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When Mr Garry Kasparov was defeated by a supercharged calculating machine called Deep Blue earlier this year, much credit was given to grandmaster Joel Benjamin, who had apparently been oiling its cogs. Last week, Mr Benjamin won the US Championship, in a manner that made it clear he also had learnt a thing or two from his mechanical prodigy.

White: Joel Benjamin

Black: Larry Christiansen

First game, US Championship Final, 1997

1.d4 d5 2.c4 c6 3.Nf3 Nf6 4.e3 Bf5 5.cxd5 cxd5 6.Qb3

The Slave Defence, with 2...c6, has the merit over 2...e6 of not trapping the bishop behind the pawns. Yet there are also disadvantages in letting the bishop wander from his natural Q-side diocese.

6...Qc8 7.Bd2 Nc6 8.Bb5 e6

There is much to be said for 8...Bd7 here.

9.0-0 Bd6 10.Bb4! Qc7 11.Qa3 Bxb4 12.Qxb4 Qe7 13.Bxc6+ bxc6 14.Qxe7+ Kxe7 15.Ne5 Rfc8 16.Rc1 Nd7 (See diagram)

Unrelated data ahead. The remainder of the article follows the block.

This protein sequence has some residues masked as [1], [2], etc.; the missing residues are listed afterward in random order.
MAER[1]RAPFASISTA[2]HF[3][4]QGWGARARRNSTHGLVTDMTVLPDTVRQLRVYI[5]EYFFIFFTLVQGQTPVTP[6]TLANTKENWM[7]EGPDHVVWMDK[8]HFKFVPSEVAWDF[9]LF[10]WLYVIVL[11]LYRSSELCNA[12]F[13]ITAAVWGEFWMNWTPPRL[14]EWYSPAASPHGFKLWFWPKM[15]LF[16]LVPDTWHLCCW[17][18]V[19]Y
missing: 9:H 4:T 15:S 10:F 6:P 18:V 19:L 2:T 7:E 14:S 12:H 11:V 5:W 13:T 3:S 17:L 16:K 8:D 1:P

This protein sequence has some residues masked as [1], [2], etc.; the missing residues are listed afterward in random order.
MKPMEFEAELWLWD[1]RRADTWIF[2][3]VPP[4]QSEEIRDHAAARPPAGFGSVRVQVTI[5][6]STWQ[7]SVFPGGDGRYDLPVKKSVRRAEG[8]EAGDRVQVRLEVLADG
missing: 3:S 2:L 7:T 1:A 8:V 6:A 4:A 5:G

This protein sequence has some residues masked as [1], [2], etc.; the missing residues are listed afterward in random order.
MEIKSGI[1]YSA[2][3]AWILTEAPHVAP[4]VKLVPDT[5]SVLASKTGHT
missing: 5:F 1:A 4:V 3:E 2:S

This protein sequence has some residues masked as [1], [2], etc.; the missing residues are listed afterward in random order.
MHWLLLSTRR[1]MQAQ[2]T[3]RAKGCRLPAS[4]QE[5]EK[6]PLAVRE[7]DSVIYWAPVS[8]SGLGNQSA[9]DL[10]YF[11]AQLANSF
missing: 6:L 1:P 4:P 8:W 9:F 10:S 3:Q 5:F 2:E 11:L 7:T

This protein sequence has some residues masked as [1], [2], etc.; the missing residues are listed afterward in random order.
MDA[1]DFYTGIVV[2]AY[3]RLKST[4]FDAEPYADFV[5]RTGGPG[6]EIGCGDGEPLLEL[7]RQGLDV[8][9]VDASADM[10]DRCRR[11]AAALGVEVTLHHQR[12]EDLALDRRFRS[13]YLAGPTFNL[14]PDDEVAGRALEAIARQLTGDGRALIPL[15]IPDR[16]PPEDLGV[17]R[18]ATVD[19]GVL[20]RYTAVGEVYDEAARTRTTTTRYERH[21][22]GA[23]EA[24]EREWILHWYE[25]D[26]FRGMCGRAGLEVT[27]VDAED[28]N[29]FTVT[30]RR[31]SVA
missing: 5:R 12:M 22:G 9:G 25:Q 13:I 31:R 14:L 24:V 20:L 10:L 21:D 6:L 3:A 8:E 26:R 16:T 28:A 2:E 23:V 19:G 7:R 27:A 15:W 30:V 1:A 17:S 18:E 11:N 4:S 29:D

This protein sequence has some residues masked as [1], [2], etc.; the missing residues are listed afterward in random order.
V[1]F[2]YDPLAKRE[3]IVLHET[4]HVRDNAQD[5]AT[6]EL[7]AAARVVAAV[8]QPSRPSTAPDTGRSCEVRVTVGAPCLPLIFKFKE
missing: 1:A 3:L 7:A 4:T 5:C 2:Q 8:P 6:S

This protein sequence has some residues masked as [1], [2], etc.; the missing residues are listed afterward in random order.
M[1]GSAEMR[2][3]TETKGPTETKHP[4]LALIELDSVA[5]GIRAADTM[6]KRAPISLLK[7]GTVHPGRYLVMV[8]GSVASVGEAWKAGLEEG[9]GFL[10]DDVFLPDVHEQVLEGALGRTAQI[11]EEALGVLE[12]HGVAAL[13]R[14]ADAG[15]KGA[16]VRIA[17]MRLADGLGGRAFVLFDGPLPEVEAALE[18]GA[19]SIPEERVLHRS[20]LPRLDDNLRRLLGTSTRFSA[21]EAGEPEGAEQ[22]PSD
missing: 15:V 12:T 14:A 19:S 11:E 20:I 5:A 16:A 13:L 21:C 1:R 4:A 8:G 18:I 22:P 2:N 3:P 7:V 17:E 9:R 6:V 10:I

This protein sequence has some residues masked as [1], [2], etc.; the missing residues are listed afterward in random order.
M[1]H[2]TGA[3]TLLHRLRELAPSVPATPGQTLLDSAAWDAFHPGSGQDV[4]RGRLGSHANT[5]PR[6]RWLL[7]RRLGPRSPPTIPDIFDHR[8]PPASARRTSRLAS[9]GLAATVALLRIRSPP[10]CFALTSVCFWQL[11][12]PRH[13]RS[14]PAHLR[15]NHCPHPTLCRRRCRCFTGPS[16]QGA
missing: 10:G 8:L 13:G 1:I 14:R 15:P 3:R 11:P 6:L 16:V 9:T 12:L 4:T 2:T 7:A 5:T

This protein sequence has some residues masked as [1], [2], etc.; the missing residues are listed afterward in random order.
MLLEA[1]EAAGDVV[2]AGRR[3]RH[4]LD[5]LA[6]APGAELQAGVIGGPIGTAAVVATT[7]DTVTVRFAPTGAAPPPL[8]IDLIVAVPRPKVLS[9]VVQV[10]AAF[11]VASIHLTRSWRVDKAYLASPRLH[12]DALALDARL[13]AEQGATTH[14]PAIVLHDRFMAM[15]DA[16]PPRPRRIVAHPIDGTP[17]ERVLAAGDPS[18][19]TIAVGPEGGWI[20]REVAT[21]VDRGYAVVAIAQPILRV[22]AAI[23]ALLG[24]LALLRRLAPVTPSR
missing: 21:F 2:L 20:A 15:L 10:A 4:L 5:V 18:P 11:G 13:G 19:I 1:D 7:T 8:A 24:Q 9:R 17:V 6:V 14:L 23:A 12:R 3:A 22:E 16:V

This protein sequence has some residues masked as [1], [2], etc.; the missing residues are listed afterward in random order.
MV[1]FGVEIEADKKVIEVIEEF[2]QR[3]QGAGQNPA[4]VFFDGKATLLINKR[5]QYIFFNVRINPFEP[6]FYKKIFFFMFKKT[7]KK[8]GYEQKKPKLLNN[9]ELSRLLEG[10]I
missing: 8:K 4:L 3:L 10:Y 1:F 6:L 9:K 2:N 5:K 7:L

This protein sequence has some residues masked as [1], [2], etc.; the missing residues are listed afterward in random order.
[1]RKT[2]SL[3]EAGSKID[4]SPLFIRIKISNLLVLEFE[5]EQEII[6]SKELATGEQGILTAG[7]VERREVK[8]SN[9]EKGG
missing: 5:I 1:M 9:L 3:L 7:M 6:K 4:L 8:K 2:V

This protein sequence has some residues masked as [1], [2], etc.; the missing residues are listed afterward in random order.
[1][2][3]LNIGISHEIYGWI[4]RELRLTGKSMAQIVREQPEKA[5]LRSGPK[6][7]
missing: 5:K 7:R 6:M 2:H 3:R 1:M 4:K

In formulating his development plan with 8...e6, this was the move Black had relied upon. Now 17.Nxc6+ Kd6 leaves the knight pinned and trapped. But, just as any tactical adventures are risky against computers, they are also unwise against the men who program them.

17.Nxc6+! Kd6 18.Na3!

Suddenly Black realises that 18...Rxc6 19.Nb5+ will cost him his rook.

18...a6 19.Na5 Rab8 20.Nb3 Rxc1+ 21. Rxc1 a5?

Eager to get back into the game, Black commits another tactical error.


Even the cheapest of calculating machines would have found this one. 22... Rxb2 loses to 23.N3c4+ bxc4 24.Nxc4+.

22...g5 23.Rc3 g4 24.Rb3 Ra8 25.Nb5+ Ke7 26.Ra3 Kf6

If Black's rook can find an open file, he might yet fight back.

27.Nc6 Rc8 28.Rc3 Ra8 29.a3 h5 30.b3 h4

Black could resign with a clear conscience, but perhaps he was short of time and these pawns were near the clock.

31.a4 h3 32.Nd6 Bg6 33.g3 Ra6 34.a5 Nb6 35.Ne8+ Kg5 36.Nc7 Nc4 37.Nxa6 Nd2 38.Ne5 f6 39.Nxg6 Black resigned.

And not a moment too soon.